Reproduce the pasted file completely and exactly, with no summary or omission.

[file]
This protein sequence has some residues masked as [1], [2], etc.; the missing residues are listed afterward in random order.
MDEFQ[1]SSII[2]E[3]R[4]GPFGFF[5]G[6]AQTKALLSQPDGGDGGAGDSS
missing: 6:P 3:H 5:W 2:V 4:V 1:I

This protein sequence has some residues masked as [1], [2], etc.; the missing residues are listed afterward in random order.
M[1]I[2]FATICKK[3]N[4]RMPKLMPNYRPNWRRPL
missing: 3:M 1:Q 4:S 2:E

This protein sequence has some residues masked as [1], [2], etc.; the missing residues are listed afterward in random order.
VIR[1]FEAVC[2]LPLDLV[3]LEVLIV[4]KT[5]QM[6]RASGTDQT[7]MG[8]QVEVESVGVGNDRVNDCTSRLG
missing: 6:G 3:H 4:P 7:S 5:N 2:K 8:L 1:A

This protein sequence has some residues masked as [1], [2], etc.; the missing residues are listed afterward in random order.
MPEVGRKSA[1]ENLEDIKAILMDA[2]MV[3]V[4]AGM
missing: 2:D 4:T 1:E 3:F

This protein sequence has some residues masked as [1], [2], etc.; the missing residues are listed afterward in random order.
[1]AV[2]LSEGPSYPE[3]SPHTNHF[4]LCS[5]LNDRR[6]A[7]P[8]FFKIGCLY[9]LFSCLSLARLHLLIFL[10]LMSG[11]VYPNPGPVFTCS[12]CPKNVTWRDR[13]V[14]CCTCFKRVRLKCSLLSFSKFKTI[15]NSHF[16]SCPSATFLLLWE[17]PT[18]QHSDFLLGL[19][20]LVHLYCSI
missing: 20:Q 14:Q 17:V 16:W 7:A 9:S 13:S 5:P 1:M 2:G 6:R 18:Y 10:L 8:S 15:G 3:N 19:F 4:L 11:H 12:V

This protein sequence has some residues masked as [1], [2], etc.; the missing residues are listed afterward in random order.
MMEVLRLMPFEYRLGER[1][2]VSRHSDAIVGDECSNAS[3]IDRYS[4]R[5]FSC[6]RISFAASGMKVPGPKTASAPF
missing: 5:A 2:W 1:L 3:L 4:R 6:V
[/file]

This protein sequence has some residues masked as [1], [2], etc.; the missing residues are listed afterward in random order.
MDEFQ[1]SSII[2]E[3]R[4]GPFGFF[5]G[6]AQTKALLSQPDGGDGGAGDSS
missing: 6:P 3:H 5:W 2:V 4:V 1:I

This protein sequence has some residues masked as [1], [2], etc.; the missing residues are listed afterward in random order.
M[1]I[2]FATICKK[3]N[4]RMPKLMPNYRPNWRRPL
missing: 3:M 1:Q 4:S 2:E

This protein sequence has some residues masked as [1], [2], etc.; the missing residues are listed afterward in random order.
VIR[1]FEAVC[2]LPLDLV[3]LEVLIV[4]KT[5]QM[6]RASGTDQT[7]MG[8]QVEVESVGVGNDRVNDCTSRLG
missing: 6:G 3:H 4:P 7:S 5:N 2:K 8:L 1:A

This protein sequence has some residues masked as [1], [2], etc.; the missing residues are listed afterward in random order.
MPEVGRKSA[1]ENLEDIKAILMDA[2]MV[3]V[4]AGM
missing: 2:D 4:T 1:E 3:F

This protein sequence has some residues masked as [1], [2], etc.; the missing residues are listed afterward in random order.
[1]AV[2]LSEGPSYPE[3]SPHTNHF[4]LCS[5]LNDRR[6]A[7]P[8]FFKIGCLY[9]LFSCLSLARLHLLIFL[10]LMSG[11]VYPNPGPVFTCS[12]CPKNVTWRDR[13]V[14]CCTCFKRVRLKCSLLSFSKFKTI[15]NSHF[16]SCPSATFLLLWE[17]PT[18]QHSDFLLGL[19][20]LVHLYCSI
missing: 20:Q 14:Q 17:V 16:W 7:A 9:S 13:S 5:P 1:M 2:G 6:R 18:Y 10:L 8:S 15:G 3:N 19:F 4:L 11:H 12:V

This protein sequence has some residues masked as [1], [2], etc.; the missing residues are listed afterward in random order.
MMEVLRLMPFEYRLGER[1][2]VSRHSDAIVGDECSNAS[3]IDRYS[4]R[5]FSC[6]RISFAASGMKVPGPKTASAPF
missing: 5:A 2:W 1:L 3:L 4:R 6:V